Solinst USB Direct Read Interface Cable
- Allows the user to view and download Levelogger data in the field
- Levelogger can also be re-programmed without disturbing level readings
- Field-rugged connectors for use office or field
|109609||USB direct read interface cable|
|Usually ships in 1-2 weeks|
|114630||Levelogger 5 threaded direct read to optical adapter|
|114832||L5 direct read cable assembly, 5'|
|114833||L5 direct read cable assembly, 15'|
|114834||L5 direct read cable assembly, 50'|
|114835||L5 direct read cable assembly, 100'|
|115214||L5 direct read cable assembly, 200'|
|115313||L5 direct read cable assembly, 250'|
|115215||L5 direct read cable assembly, 300'|
- (1) Solinst USB direct read interface cable
In The News
In 1998, a rapid drawdown of a dam in Northeast Indiana sent 100,000 cubic yards of sediment oozing over a five-mile stretch of the Fawn River's pristine gravel stream bed.
The release turned what was one of Indiana's few deep, swift, cobble-bottomed streams into a slow, wide, mud-clogged channel with eroding banks. Now, 15 years later, a set of restoration techniques has some segments of the muddied stream looking as clean as ever.
"None of us really knew how successful we were going to be when we started, and we're pretty pleased with where we are at this point," said Neal Lewis, a trustee with the Fawn River Restoration and Conservation Trust , a non-profit group working to return the stream to pre-1998 conditions.Read More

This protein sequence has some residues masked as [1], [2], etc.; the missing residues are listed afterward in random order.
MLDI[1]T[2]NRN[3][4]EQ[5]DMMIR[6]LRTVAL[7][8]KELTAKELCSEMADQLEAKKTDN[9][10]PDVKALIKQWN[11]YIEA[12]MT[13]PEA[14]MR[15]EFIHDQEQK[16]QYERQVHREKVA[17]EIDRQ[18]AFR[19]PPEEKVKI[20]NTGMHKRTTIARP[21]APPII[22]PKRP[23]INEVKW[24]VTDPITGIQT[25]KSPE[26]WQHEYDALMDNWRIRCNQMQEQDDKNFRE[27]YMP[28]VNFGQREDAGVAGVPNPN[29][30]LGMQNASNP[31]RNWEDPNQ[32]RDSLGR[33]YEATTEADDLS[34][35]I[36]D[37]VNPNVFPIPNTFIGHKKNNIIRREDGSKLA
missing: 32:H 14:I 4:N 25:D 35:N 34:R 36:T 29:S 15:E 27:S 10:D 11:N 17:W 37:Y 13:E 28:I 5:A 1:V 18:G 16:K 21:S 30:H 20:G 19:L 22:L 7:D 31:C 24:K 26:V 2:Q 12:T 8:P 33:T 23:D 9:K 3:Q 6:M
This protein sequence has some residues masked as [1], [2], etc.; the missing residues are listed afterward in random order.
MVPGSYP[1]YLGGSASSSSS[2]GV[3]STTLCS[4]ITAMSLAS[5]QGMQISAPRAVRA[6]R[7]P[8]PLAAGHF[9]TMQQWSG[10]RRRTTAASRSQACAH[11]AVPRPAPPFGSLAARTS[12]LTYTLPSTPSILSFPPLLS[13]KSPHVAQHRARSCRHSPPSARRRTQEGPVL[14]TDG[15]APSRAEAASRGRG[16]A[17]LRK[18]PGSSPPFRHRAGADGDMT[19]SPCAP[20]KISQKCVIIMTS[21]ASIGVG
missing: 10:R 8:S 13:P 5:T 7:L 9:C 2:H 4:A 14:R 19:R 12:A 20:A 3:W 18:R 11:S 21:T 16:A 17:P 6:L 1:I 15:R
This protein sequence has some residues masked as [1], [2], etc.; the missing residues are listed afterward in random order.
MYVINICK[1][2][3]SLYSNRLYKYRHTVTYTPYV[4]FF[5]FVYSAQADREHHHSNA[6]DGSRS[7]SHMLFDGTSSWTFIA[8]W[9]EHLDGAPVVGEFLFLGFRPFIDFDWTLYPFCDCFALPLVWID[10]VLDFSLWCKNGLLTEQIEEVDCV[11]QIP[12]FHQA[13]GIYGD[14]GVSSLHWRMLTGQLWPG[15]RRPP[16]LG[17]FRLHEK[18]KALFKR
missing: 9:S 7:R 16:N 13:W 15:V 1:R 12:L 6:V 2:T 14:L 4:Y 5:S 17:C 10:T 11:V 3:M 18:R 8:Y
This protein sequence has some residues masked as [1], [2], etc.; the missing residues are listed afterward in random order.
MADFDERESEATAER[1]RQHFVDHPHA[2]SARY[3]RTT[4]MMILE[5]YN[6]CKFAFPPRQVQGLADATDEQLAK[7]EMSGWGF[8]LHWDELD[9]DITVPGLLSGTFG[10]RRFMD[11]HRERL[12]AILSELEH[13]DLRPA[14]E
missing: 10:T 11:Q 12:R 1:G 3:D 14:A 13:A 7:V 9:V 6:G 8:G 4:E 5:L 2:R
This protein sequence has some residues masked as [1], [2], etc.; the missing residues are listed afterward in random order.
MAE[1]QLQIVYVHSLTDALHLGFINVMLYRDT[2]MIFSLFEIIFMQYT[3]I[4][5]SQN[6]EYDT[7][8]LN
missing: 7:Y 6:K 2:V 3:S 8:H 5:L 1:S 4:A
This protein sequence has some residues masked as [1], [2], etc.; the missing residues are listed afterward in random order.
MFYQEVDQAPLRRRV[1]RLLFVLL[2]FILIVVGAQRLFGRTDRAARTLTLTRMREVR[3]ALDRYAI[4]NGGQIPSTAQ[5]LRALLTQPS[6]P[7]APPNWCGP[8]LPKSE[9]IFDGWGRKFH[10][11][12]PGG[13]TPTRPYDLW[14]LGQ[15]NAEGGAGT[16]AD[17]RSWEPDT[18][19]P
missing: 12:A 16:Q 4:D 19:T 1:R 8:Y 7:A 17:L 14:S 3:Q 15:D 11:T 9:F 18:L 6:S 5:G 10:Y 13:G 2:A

Wildfires have been big news the last couple of years. Australia’s wildfires in 2019 and 2020 made headlines around the world. The American west has had record-breaking burns in recent years, blanketing cities in dangerous amounts of smoke and sending haze across the continent to the east coast.
For smoke's clearly apparent effects in the sky, new research finds it changed the ecology of Castle Lake, a freshwater lake in California, in 2018.
“There are some studies that have analyzed the effect of human health in respiration with the smoke of wildfire,” said Facundo Scordo, a postdoctoral researcher at the Global Water Center of the University of Nevada—Reno.Read More
The fight against harmful algal blooms is getting a bit quicker, nimbler and more precise thanks to new technology that provides a cell-by-cell, colony-by-colony view of bloom make up and toxicity.
“Typically a cyanobacteria community is highly variable. Certain species will dominate one week, and then another will dominate the next week or so,” said Dr. Scott Gallager, president of Coastal Ocean Vision, a company that hopes to change the way algal blooms are monitored with their new technology, Continuous Particle Imaging and Classification System (CPICS) and HABStats.
The instruments, which measure algal blooms with a combination of imaging and spectroscopy, will provide water quality managers with a new, real-time monitoring tool to keep water safe and accessible.Read More